Sunday, August 17, 2008

A New Low

On August 5, US newspapers carried the story of the capture of Dr. Aafia Siddiqui, a Pakistani woman who was trained in neuroscience here in the United States. Typical of the stories was this one in the NY Times. The report was fairly neutral, but there were some gaps in the coverage which seemed a little puzzling. Dr. Siddiqui was brought back to the US and charged in a New York federal district court for the crime of shooting at FBI agents. There was no other terrorism related charge, yet she was identified as someone who worked closely with Al Qaeda. Rather curious, don't you think?

Yesterday, during my usual visit to Watching America, I came across this opinion column written by Aijaz Zaka Syed for the United Arab Emirates' Khaleej Times Online. It raises similar questions and suggests some possible answers.

JUST when you think Uncle Sam's war has no more surprises to spring on an unsuspecting world, he comes up with yet another gem.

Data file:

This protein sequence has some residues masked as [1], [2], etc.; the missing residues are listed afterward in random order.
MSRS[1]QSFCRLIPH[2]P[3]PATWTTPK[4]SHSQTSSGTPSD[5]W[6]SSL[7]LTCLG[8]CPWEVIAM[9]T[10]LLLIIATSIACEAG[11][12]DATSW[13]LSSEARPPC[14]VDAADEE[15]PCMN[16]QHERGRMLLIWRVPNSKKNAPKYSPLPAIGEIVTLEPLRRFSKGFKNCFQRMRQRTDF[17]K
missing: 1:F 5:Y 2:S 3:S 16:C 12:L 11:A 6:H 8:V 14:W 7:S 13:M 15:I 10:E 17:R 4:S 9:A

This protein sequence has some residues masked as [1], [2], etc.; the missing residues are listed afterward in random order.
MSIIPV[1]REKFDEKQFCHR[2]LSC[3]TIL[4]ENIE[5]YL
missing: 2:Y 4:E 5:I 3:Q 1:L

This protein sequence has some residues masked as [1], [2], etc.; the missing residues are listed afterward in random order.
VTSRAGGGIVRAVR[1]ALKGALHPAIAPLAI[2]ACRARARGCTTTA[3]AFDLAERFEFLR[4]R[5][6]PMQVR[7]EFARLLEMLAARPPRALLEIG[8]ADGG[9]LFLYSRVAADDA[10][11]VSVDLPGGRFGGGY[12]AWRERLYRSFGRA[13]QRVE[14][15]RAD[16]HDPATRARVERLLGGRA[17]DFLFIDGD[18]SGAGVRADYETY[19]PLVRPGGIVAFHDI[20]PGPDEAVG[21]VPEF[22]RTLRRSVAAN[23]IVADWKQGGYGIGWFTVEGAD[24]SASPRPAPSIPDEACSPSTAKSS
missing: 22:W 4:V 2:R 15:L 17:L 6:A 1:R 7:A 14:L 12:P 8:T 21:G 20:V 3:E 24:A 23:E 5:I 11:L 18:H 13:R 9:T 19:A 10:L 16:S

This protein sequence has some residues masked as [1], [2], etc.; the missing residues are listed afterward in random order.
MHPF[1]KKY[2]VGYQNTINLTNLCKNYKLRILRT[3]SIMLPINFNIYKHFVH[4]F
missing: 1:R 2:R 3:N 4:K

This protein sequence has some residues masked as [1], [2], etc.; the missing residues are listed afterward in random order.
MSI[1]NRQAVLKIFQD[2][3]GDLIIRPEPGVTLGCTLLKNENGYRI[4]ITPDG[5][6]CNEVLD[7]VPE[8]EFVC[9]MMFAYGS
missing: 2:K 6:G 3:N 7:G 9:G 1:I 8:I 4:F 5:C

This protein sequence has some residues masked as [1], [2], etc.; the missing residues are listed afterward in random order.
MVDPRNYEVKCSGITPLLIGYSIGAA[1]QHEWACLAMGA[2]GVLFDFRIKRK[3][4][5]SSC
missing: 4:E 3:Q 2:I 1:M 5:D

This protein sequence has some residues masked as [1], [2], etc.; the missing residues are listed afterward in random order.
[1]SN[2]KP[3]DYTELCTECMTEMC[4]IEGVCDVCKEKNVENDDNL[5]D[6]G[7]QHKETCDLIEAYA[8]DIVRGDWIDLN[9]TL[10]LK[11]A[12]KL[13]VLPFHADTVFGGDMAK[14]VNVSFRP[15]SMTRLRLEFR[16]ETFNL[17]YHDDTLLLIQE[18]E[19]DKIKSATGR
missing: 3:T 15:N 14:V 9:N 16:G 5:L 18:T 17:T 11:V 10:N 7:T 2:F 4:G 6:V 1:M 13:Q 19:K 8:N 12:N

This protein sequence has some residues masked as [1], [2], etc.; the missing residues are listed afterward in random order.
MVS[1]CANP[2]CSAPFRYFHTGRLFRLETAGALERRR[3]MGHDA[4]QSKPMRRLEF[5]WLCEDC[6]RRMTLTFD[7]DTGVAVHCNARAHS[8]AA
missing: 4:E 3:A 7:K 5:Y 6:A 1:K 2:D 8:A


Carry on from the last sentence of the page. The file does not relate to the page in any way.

Take the case of Dr Aafia Siddiqui, a Pakistani neuroscientist who grew up in the US and went to top universities including the prestigious Massachusetts Institute of Technology. The woman who had been a star student and a topper throughout a remarkable career had to leave the US when the authorities began harassing her and her husband for their charity activities in the wake of September 11 upheavals.

The family settled down in Karachi and was never involved in any illegal activities. One day in March 2003, this talented young woman went missing with her three children when she was on her way to Karachi airport.

Dr Siddiqui resurfaced this week after five years in a New York court as a 'top Al Qaeda terrorist'. She was barely able to walk and speak, which was not surprising given the fact she had been recently involved in a "gun fight with FBI agents" in Afghanistan. The US authorities claim Dr Siddiqui was captured near the governor's offices in Ghazni, Afghanistan last month with a bag full of "suspicious liquids in tubes."

If you think this is an incredible yarn, here's some more food for thought. We are told Siddiqui assaulted a team of US troops and FBI officials with a highly sophisticated weapon when they went to quiz her in Afghanistan. ...

There are some basic questions that an ordinary mind like mine just can't seem to figure out.

First, where was Aafia Siddiqui hiding or hidden all these years - since she went missing in Karachi in March 2003? How did she turn up in the remote Ghazni province in Afghanistan, of all the God-forsaken places? And what happened to her three children?